First, click the "Quote" button below the post you want to quote. Then, you enter a page similar to the "New reply" page in which the whole post you quoted appears written between two "QUOTE" tags. To partially quote, just erase the part of the quote that you don't want, keeping only the relevant part.
To refer to a prior post on the same thread, first you need to get its address. To do this, click on the small number that appears in the top-right side of the post. Then, copy the address in the address bar of your browser. For example, for the post marked with "#5" in this thread:
https://www.physicsforums.com/showpost.php?p=2665478&postcount=5
This hyperlink can be used to refer to this post.

9. Apr 10, 2010

starthaus

No, with t'1 = t'2

10. Apr 10, 2010

starthaus

No, that's clearly wrong. The correct answer is L'=L/gamma

No, you got a different result

11. Apr 11, 2010

pc2-brazil

I'm measuring from the unprimed frame, so I need to mark the endpoints simultaneously in the unprimed frame. Thus, t2 equals t1.
With t1 = t2:
x'2 - x'1 = γ(x2 - vt2) - γ(x1 - vt1)
x'2 - x'1 = γ(x2 - x1)
L' = γL
This is the result I was expecting. The observer in the unprimed frame sees the rod shorter than its proper length (L').

12. Apr 12, 2010

starthaus

The math that you wrote below contradicts your above statement.

When you write x'2 - x'1 it means that you are measuring in the primed frame.

One more time, L' = γL is wrong. If you did things correctly you should have gotten L' = L/γ

13. Apr 12, 2010

stevmg

Then pc2-brazil had it right the first time...

L = $$\gamma$$L'

Starthaus, you are right... due to time dilation (with concomitant length contraction), L' will always be less than L. I got inverted. Damn, am I getting sloppy!

Steve G

14. Apr 12, 2010

pc2-brazil

I still think that that is not necessarily true, since I'm analyzing the same situation as before, in which the unprimed frame measures the length of an object that is moving with the primed frame. Thus, t1 = t2.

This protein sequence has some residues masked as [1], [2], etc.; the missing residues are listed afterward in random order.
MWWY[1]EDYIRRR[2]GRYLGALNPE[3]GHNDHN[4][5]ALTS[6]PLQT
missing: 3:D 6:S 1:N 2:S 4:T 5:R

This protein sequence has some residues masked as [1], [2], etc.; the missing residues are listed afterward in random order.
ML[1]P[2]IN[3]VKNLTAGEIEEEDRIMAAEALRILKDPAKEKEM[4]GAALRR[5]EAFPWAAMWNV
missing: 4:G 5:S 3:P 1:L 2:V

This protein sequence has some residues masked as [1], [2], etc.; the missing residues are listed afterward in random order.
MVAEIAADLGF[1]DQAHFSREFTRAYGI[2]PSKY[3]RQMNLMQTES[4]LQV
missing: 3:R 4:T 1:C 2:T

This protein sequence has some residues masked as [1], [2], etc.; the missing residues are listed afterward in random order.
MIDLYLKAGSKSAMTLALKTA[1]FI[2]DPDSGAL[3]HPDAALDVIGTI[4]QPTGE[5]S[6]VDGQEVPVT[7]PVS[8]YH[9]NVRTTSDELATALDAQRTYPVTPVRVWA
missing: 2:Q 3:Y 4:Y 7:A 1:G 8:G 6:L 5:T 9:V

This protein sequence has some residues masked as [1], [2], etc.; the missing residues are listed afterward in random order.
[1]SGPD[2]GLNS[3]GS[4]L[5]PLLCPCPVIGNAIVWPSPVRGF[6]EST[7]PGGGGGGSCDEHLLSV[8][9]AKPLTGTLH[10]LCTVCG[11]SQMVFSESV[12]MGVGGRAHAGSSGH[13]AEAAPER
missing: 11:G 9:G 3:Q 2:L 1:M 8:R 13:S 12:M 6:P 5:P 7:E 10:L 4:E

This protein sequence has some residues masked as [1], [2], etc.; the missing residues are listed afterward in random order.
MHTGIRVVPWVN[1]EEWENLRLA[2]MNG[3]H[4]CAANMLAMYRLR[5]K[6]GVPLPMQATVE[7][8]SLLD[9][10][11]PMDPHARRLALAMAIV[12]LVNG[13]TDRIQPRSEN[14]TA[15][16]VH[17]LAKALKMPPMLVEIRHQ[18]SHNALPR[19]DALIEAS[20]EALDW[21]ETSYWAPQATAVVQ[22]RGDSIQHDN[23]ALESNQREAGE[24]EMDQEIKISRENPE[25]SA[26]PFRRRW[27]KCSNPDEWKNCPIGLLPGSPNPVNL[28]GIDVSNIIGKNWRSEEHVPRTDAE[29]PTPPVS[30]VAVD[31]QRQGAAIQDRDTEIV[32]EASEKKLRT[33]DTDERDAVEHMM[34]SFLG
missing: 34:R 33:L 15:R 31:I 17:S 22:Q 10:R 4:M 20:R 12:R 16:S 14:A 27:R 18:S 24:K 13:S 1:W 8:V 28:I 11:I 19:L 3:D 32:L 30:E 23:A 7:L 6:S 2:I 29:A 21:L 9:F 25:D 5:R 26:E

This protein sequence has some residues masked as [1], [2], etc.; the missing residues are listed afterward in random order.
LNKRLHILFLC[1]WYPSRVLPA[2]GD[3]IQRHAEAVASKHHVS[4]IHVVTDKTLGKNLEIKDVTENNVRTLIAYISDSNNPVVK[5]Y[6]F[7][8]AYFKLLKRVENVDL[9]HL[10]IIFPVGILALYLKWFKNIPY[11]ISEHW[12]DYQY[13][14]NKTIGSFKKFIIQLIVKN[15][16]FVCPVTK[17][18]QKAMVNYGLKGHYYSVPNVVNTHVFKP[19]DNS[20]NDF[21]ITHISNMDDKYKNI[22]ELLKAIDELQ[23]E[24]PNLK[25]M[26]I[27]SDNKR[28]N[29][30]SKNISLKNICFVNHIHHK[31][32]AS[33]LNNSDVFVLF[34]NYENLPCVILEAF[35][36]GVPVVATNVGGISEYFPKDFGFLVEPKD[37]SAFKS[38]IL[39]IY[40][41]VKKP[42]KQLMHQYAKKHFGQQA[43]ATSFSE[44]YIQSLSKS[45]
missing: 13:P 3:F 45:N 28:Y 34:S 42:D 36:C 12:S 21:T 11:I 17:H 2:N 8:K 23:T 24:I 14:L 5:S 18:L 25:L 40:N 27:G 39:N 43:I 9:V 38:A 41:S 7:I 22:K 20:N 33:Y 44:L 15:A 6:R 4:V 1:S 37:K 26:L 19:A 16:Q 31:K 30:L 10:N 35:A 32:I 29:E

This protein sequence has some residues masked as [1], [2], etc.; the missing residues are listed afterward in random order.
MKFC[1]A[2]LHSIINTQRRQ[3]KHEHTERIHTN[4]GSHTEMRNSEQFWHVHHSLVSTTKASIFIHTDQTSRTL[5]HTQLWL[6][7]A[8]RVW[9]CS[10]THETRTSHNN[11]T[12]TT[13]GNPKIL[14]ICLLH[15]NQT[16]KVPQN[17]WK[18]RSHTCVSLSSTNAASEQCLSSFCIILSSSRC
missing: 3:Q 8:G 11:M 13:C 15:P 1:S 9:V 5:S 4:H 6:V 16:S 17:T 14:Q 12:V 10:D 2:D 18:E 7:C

So, I can choose to write x2 - x1 and, by Lorentz transformations, obtain an expression containing x'2 - x'1, or I can write x'2 - x'1 and obtain an expression containing x2 - x1. But, in both cases, I have to use t1 = t2 and obtain L' = γL, since the situation I want to analyze is the same, and not a different one where I'm measuring from the primed frame.

15. Apr 12, 2010

starthaus

Yes, this is now fully correct. Post #14 is not.

16. Apr 12, 2010

starthaus

Yes.

No.

17. Apr 12, 2010

stevmg

DQ = Dumb question. Use the above

If I have a stick 1 meter long and it slides on a table frictionless.

If it moves at 0.6c, will it fall through a hole in the table 0.9 meter?

What is x_1, what is x_2, what is x'_1, what is x'_2 (therefore what is L and what is L'?)

My gut feeling is that L' = 1 m (moving at 0.6c). L calculates to 0.8 m by length contraction and it will fall through the 0.9 m hole. Now, using what you discussed above can you show us by use of the Lorentz transformations rather than just the length contraction formula.

In the text Special Relativity by AP Frenchf M.I.T., on page 97, he goes over this exact problem presented by pc2-brazil. He assumes the measurement of x'_1 and x'_2 are done simultaneously in the S' frame of reference and he derives L' = x'_2 - x'_1 = L/gamma = (x_2 - x_1)/gamma. Now it would appear that by length contraction that the moving frame (x'_2 - x'_1) should be greater than the "static" frame (x_2 - x_1) so that it would "contract" to x_2 - x_1 but that is the unit length in S' is less than the unit length in S and thus the length L in S is greater than the length L'. S is the "static" F.O.R. (the x_1 and x_2) and S' is the "moving" F.O.R. (the x'_1 and x'_2.)

I know, there is no such thing as a preferred or static F.O.R., but you know what I mean here.

18. Apr 12, 2010

stevmg

You have to keep oriented as to who is what here. A rod which is in motion relative to a reference frame is shorter than it would be in its own frame. Thus, the 1 meter rod is actually 0.8 m in the reference frame while it is 1 m in its own (moviing) frame. It will fit through the 0.9 m gap in the table as described.